Any player who signs a contract extension cannot be traded for six months if the total length of the contract (prior deal plus extension) is longer than three years or if the extension has annual increases in excess of 4.5 percent. Two big names, as a result, are thus ineligible to be traded until after their teams' respective 2013-14 seasons:

* -- Don't forget that Kobe, as covered in the Nov. 8 SLL post, is also one of four players in the league who possesses an outright no-trade clause in his contract along with Tim Duncan, Kevin Garnett and Dirk Nowitzki.

Bonus List No. 4

There are only eight teams in the league, in case all of this trade-eligibility talk has made you curious, that aren't currently carrying a full 15-man roster. They are:

Scouts Takes: Rookie of the Year race

December, 6, 2013
Victor Oladipo and Michael Carter-WilliamsFernando Medina/Getty ImagesOrlando's Victor Oladipo and Philly's Michael Carter-Williams are grabbing the attention of NBA scouts.

Western Conference scout on choosing between leading Rookie of the Year candidates Victor Oladipo and Michael Carter-Williams:

"It's Oladipo for me in every aspect of guard play other than passing. If you insist on a straight point guard, then you want MCW. If you want the most explosive do-everything guard who plays better defense, it's Oladipo.

"Stats may dictate otherwise right now, but it's Oladipo if we're projecting down the road. Jacque Vaughn has thrown him into the fire ASAP, and I think he's that competitive and hungry that he will improve exponentially, even though it would probably help [Oladipo] at this stage to be playing more with Jameer [Nelson], because his decision-making is not there yet.

"MCW is a little tougher to evaluate because he's playing on a bad team with a lot of freedom to do whatever he wants and still stay on the floor. But I love his court vision and midrange/floater game. He's just above average for now as a setup guy, but the quick hands and length make him a capable defender.

"Who am I kidding? I'm an Oladipo guy, but I'd love to have either one."

Latest on Dwight nickname game

November, 3, 2013
After our four days and two game columns from Houston, found here and here, I suspect you're probably covered for the moment on Dwight Howard coverage from this corner of cyberspace.

Yet there's one leftover from the notebook that we never got to before heading home. And I know there are lots of folks who like to keep track of these things.


Don't think it's going to sell many T-shirts, but Big Horse is how Rockets coach Kevin McHale is regularly referring to Howard.

And Dwight, for the record, seems to like it.

The way Howard tells it, Orlando teammates used to call him Barbaro early in his career in a tribute to the 2006 Kentucky Derby winner. So it's not exactly new nickname ground.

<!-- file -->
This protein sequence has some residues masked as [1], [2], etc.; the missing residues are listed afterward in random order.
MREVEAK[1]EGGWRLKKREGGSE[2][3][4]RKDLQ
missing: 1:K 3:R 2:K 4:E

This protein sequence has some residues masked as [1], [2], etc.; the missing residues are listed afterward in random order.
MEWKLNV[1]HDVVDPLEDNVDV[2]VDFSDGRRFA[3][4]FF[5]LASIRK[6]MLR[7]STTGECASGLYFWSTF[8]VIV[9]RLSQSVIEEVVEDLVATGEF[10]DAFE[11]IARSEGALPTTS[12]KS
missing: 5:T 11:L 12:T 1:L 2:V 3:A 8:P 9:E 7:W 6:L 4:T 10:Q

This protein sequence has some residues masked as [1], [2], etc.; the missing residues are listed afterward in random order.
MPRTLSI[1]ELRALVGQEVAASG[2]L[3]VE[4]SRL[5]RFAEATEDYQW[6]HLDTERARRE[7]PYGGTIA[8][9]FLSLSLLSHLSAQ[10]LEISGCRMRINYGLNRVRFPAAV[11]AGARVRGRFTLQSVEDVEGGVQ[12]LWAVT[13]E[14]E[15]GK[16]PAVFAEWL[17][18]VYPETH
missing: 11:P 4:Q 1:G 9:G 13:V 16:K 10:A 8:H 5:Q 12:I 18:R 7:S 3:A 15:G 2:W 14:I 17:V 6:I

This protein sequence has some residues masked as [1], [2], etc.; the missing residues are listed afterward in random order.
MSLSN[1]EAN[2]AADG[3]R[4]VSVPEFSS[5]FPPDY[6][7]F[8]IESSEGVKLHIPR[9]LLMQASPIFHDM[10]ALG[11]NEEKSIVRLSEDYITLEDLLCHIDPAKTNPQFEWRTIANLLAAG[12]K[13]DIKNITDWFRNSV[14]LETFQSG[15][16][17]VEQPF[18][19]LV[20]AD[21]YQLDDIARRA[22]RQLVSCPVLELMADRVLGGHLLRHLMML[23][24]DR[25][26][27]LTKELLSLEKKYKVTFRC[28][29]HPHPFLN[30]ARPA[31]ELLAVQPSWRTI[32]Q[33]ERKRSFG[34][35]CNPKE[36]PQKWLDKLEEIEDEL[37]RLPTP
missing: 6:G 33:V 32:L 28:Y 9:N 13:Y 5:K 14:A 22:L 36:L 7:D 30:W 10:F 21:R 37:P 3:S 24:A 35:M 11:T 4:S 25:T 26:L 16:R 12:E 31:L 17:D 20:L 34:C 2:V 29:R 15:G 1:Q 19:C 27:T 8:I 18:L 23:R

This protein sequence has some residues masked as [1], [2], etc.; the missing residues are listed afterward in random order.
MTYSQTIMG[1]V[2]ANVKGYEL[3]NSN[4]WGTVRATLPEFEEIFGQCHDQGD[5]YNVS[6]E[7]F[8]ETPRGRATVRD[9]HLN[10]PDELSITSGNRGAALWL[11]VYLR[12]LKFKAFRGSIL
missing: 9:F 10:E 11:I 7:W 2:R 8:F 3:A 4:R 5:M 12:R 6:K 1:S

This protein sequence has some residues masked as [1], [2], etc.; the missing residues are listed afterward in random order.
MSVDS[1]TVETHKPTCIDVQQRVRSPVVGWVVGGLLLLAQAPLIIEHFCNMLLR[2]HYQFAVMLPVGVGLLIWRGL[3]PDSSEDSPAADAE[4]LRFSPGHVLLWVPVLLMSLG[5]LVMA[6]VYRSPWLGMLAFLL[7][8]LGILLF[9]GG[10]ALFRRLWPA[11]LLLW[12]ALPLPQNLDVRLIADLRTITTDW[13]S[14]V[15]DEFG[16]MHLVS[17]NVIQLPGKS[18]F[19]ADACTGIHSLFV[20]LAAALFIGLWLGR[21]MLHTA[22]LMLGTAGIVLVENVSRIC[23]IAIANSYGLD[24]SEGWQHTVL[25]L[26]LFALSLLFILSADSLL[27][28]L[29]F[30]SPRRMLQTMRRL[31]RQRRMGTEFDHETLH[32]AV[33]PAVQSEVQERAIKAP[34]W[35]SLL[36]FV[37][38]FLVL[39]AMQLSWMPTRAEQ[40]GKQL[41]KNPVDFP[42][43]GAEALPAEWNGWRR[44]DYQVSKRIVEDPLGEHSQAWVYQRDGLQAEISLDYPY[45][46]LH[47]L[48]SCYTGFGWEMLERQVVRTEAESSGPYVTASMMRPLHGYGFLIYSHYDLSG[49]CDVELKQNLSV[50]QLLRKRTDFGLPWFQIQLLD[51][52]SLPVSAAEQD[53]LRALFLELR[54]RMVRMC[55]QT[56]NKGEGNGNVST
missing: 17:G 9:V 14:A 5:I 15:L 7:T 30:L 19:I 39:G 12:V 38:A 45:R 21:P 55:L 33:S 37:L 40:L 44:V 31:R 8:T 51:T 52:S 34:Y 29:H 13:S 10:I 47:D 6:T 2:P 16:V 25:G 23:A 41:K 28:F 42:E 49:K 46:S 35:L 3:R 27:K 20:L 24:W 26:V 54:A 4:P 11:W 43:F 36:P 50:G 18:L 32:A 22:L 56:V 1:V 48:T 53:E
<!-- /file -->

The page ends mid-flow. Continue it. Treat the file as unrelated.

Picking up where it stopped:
As for his longstanding Superman tag, Howard was actually asked about that as well by a reporter from abroad after the Rockets' season-opening win over Charlotte. Dwight, for the record, insists that Orlando teammates -- when they weren't calling him Barbaro -- were calling him Superman because of "things they saw me do in the weight room or me jumping over guys in practice."

"I didn't choose Superman," Howard said, hitting on a subject that helped trigger some of the long-running tension between Orlando's No. 1 overall pick in 2005 and the original franchise center in Magic history associated with The Man of Steel: Shaquille O'Neal.

"A lot of people thought I chose that name," Howard continued. "My favorite action hero growing up was [actually] Batman. He could figure out anything."

In the name of trying to cover it all in the NBA ... now you know.

Jameer Nelson next big name to be dealt?

November, 1, 2013
One week removed from the season's first big trade -- Marcin Gortat to Washington -- you're surely wondering: Who's next?

To borrow from one of legendary wheeler-dealer Don Nelson's pet phrases: Jameer Nelson is a good name.

The Magic, according to the latest rumbles, would surrender Nelson today if offered a future first-round pick for him. Orlando GM Rob Hennigan continues to chase draft picks and young assets above all else as he remakes the Magic.

The problem is that teams have never been more reluctant to surrender first-round picks -- and the cap-friendly contracts they carry -- than we see nowadays. Even a proven point guard like Nelson, who's making a reasonable $8.6 million this season and is owed only $2 million guaranteed next season, could struggle to command one in return.

Perhaps a contender will be willing to make that sacrifice as we get deeper into the season, needing that one final piece for a playoff push, but first-rounders and their precious rookie-scale contracts are, well, precious. Which is why Chicago never had a hope of acquiring a future first in exchange for young guard Marquis Teague no matter how hard the Bulls tried to get one for Teague throughout October.